The leader of the Calgary faction of Blood and Honour said criminal charges won't deter members of the group in Vancouver from using violence as part of a neo-Nazi campaign.

Kyle McKee told CTV News that he doesn't have "a stitch of remorse" for his own crimes, and expects that the two members of the Vancouver faction of the white nationalist group will continue intimidating minorities.

"I hope no matter what the outcome of the charges, guilty or not, they can pick up the pieces and move on and keep doing what they're doing," McKee said in an interview at his home in Calgary.

On Friday police charged two members of the Vancouver faction of Blood and Honour with attacking five non-whites in three years.

Robertson de Chazal, 25, has been accused of setting fire to a Filipino man who had fallen asleep on a couch near Commercial Drive and Fifth Avenue in October 2009. He was also charged with assault causing bodily harm to a black man at the same location.

Shawn MacDonald is charged with a July 24, 2010, assault of an aboriginal woman and her boyfriend, and a Dec. 12, 2008, assault on a black man near Oak Street and King Edward Avenue West.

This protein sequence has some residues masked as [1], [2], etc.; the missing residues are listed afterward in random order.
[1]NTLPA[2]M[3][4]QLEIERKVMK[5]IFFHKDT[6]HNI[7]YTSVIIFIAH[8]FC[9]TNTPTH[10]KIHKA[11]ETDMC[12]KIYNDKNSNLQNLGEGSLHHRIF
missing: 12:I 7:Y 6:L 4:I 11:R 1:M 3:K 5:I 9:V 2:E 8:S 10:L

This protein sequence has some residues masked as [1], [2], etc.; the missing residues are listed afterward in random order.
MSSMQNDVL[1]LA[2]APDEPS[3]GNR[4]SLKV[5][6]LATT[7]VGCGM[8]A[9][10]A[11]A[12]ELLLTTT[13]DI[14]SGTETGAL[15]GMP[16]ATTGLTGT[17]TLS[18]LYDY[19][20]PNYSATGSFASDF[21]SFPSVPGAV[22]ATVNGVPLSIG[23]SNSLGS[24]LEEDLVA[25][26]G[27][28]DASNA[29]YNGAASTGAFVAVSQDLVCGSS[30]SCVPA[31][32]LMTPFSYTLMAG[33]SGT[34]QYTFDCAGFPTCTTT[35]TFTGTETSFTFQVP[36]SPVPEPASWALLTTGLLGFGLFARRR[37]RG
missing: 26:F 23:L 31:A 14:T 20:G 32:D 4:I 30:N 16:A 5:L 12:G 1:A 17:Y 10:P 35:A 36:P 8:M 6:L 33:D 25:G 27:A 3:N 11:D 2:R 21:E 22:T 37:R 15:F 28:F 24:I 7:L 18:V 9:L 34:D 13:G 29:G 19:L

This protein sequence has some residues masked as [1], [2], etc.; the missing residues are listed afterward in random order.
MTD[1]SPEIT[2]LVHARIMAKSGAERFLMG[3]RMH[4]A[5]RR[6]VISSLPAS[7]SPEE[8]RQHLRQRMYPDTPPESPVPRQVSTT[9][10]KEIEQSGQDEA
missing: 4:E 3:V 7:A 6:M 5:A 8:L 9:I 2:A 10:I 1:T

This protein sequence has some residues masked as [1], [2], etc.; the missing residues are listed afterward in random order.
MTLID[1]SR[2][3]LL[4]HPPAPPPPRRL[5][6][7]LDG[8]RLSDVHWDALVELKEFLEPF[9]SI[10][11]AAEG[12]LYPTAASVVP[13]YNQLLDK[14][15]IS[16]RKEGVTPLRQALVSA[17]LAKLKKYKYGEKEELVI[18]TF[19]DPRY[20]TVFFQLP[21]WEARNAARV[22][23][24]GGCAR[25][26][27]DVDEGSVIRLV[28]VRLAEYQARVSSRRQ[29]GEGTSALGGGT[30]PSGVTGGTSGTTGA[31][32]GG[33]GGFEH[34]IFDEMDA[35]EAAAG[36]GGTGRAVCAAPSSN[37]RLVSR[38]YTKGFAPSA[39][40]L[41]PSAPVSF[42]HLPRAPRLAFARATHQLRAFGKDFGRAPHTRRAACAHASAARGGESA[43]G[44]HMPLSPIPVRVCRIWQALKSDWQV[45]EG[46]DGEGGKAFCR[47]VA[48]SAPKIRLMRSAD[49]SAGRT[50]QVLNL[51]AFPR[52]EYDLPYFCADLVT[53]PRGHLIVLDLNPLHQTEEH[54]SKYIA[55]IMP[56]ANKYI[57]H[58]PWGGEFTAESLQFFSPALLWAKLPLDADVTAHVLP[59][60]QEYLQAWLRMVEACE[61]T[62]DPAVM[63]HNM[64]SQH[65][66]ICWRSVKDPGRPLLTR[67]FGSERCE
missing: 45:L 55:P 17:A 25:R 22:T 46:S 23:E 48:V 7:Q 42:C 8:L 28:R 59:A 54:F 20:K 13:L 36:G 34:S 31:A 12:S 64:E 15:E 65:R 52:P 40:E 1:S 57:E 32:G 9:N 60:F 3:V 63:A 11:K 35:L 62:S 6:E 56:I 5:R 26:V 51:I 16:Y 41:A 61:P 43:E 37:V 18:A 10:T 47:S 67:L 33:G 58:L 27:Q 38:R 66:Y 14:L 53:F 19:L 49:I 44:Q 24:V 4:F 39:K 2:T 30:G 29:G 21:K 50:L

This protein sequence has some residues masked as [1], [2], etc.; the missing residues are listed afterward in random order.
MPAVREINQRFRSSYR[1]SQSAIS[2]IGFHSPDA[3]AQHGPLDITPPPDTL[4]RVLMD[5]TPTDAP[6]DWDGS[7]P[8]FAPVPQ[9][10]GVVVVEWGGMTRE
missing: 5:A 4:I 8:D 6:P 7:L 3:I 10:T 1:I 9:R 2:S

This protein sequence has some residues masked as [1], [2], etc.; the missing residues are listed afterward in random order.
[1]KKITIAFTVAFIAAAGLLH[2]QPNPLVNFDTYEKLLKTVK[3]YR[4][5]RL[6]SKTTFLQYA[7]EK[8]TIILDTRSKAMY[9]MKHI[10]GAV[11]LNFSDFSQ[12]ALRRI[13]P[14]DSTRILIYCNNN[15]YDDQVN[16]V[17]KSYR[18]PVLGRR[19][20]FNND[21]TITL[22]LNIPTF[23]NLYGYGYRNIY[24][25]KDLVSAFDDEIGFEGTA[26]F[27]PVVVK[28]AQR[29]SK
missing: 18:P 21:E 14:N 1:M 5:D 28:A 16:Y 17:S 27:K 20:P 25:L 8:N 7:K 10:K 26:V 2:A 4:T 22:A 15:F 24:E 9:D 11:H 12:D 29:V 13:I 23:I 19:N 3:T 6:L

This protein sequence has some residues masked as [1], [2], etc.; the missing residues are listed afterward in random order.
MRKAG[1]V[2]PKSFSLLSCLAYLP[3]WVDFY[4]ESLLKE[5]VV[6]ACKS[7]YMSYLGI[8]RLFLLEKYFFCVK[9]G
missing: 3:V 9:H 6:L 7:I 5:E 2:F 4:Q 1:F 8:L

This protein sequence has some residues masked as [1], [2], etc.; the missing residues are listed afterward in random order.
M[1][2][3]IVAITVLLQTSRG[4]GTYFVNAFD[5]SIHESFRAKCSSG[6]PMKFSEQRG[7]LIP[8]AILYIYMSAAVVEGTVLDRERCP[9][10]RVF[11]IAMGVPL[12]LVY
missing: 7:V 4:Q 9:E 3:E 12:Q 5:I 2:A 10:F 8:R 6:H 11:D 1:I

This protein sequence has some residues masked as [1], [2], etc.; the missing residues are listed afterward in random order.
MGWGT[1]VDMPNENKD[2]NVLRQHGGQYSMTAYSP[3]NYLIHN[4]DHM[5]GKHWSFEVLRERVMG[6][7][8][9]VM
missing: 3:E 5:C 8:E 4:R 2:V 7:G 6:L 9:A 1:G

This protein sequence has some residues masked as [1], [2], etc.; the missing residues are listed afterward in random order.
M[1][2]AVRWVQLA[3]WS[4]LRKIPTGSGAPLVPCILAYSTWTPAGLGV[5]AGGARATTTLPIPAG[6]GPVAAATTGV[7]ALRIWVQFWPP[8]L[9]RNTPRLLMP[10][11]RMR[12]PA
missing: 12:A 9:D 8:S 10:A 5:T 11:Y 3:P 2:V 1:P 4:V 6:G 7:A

McKee said the pair are members of a faction of Blood and Honour, a group with members around the world. In Canada, there are three factions: Vancouver, Calgary, and London, Ont. The group has 15 members in the Lower Mainland. Its name was borrowed from the Hitler Youth motto, "Blut und ehre."

Mounties investigating the group's expansion into B.C. uncovered evidence that led to the charges.

McKee is the Calgary group's central figure. He made a pipe bomb that went off in a Calgary neighbourhood and was charged with beating up a local activist earlier this year.

"You don't want certain people in your neighbourhood, you can ask them politely to leave or you can use violence. I think they're probably more inclined to leave with the use of violence," he said.

McKee pled guilty to making explosives and spent several months in prison. Earlier this year, he pled guilty to uttering threats. He said his time in prison didn't change his attitude.

"I don't know if you're hoping for a stitch of remorse, but you won't find it with me," he said.

McKee said he had no direct knowledge of the B.C. crimes and said he believed that MacDonald and de Chaza would be found not guilty when the case goes to court.

Liberal MP Hedy Fry said people should realize the seriousness of these offenses.

"These are heinous crimes," she told CTV News. "We have to keep guard. We have to be aware of this because people's lives are in danger."